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Even before Brexit, London lost its status as derivatives centre
[LONDON] As London's financial industry braces for Brexit, a new report shows the capital has already lost its leadership in at least one key market. New York has now eclipsed the city as the biggest centre for off-exchange derivatives trading.
New analysis from the Bank for International Settlements shows that the country's share of the US$2.7 trillion a day interest-rate derivatives market fell to 39 per cent this year from 50 per cent in 2013. New York's share of global trading has climbed to 41 per cent from 23 per cent.
New York usurped London because trading in US dollar derivatives surged at the same time that trading in euro contracts collapsed. Traders are doing less business in London because they expect the European Central Bank to leave interest rates at record lows for the foreseeable future, while anticipating that the Federal Reserve will increase rates next year, compelling them to trade dollar-denominated derivatives, BIS said.
"Nothing is going to happen with interest rates in the euro zone, so no one should have to trade these derivatives," said Andrea Vedolin, assistant professor of finance at the London School of Economics. "It's natural that euro trades would go down quite a bit."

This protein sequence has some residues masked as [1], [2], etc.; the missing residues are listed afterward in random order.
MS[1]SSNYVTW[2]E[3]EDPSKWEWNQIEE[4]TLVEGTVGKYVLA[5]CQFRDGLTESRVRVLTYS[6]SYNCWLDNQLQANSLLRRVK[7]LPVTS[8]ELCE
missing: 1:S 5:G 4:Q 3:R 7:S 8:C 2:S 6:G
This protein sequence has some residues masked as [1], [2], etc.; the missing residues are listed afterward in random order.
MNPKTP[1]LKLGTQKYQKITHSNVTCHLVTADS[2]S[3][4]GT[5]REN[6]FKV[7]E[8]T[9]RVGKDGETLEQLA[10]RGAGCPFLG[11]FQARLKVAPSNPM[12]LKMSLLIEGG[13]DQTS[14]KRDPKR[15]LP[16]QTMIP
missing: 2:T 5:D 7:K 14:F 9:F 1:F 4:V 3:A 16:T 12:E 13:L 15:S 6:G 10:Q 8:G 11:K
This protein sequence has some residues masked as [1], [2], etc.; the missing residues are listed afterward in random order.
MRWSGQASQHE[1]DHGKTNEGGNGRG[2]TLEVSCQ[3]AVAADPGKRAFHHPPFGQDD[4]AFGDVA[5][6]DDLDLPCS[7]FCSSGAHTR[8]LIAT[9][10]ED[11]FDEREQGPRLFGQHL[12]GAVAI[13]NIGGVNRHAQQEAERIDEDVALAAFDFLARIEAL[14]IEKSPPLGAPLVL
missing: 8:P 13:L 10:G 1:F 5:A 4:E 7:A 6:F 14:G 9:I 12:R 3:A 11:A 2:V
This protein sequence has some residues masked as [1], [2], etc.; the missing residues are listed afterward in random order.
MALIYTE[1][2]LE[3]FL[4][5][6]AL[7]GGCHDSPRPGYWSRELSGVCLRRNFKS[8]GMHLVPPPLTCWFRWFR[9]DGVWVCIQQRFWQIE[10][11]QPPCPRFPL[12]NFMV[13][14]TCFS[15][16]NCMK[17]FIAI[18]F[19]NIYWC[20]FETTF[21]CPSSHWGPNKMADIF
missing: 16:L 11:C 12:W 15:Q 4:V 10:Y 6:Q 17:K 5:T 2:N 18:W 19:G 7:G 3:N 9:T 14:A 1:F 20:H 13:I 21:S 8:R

New York could extend its lead over London if US President-elect Donald Trump follows through on his vow to dismantle the Dodd-Frank Act. Part of the law requires banks to post collateral with clearing houses for their derivatives trades, which increases costs. Similar rules in the European Union mean that trading expenses in both regions have risen in tandem.
"Clearing trades is expensive," Ms Vedolin said. "So if you do not have to clear anymore in the US, you would trade those derivatives in the US."
The market shift revealed in the BIS figures may add to anxiety about the UK capital's future as a financial centre following the June vote to leave the EU. London needs to reach an agreement with the other member states to continue trading euro-denominated derivatives after Brexit.
While London's share of global trading has dropped, its share of trading euro-denominated contracts rose to 75 per cent from 70 per cent in 2013. The turnover of euro contracts has fallen 43 per cent over the last three years, while dollar-denominated derivatives have more than doubled.
French and German politicians have already said that they want to relocate clearing of euro-denominated derivatives to a euro-zone country after Brexit. The BIS survey shows that London is already struggling to hang on to its position as the biggest financial center in some key markets before contending with the uncertainty of Brexit. That jeopardises the thousands of financial services jobs in London.
British Prime Minister Theresa May has said she will start the formal process to quit before the end of March. The negotiations have to be concluded within two years.